The Internet already dominates every aspect of our work and social life. So what’s next for the Internet?
You may have already heard about the so-called “Internet of Things”. It has received a lot of hype recently with several tech-oriented media outlets hailing 2014 as the year of the Internet of Things.
The Internet connects us to our devices, enabling us to upload data. In the Internet of Things, however, data is transferred over a network without requiring human-to-human or human-to-computer interaction. It’s communication between two devices, or machine-to-machine (M2M) communication.
The concept has evolved from the convergence of wireless technology and micro-electromechanical systems. A thing, in the Internet of Things, can be a person with a heart monitor implant or a runner wearing a device that measures the distance and heart rate. It can also be a car that has built-in sensors to alert the driver when the tire pressure is low.
Here is a simple explanation offered by The Atlantic: “Companies can put chips in inanimate objects — cars, thermostats, refrigerators, light bulbs — that allow those objects to be connected to the Internet and controlled remotely.” Products built with M2M communication features are often referred to as being “smart”.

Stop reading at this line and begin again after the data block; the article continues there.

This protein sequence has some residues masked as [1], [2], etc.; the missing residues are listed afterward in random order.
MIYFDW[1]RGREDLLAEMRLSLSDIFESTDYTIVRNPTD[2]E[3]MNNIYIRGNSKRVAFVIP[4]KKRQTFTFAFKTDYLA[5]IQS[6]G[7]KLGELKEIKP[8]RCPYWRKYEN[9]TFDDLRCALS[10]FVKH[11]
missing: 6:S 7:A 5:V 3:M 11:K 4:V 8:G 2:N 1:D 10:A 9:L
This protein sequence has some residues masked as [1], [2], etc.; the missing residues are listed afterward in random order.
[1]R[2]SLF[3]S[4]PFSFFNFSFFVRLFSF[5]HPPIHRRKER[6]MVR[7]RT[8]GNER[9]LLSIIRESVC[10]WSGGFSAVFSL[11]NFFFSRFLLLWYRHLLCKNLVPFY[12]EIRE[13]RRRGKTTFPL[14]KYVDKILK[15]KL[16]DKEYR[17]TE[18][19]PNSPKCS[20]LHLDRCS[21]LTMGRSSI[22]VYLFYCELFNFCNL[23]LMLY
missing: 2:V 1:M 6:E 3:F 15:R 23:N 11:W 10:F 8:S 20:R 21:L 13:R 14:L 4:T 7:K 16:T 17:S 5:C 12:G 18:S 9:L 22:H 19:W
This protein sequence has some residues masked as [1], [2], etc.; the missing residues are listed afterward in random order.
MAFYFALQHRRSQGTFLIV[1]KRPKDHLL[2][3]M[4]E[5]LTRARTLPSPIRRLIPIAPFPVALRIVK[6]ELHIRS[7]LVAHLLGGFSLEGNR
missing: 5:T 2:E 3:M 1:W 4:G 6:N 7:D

At the beginning of the Internet age, we had to use a mouse to navigate a website when we interacted with our devices. But the Internet of Things replaces these Internet-related actions. Our smartphones already have the ability to gather information without our awareness. The next step is to make our smartphones even smarter by having them remote-control our air conditioners, lighting systems, or home security without us giving any commands.
In fact, such technology is already a reality. We already have smart lightbulbs and smart fridges. But until recently, explains an article on Quartz.com, connecting a device to the Internet of Things was expensive and difficult. Smart thermostats, lighting systems and appliances from manufacturers like Samsung and GE communicated through wireless standards that required installing specialized wireless hubs.
In 2014 we will see a breakthrough of the Internet of Things, says the Quartz article. That’s because in the past year or so, tech companies have created inexpensive, power-efficient chips that enable pretty much anything to connect to the Internet via Wi-Fi, or to a mobile phone via a standard called Bluetooth Low Energy.
Giant technology corporations are looking to cash in on this next big thing. The marketing language about the Internet of Things reflects their desire to dominate it. Cisco calls it the Internet of Everything, while at GE it’s the Industrial Internet. Other companies call it the Internet of Customers or the Internet of Nouns.
Whatever it’s called, you’ll be hearing a lot about the Internet of Things in 2014.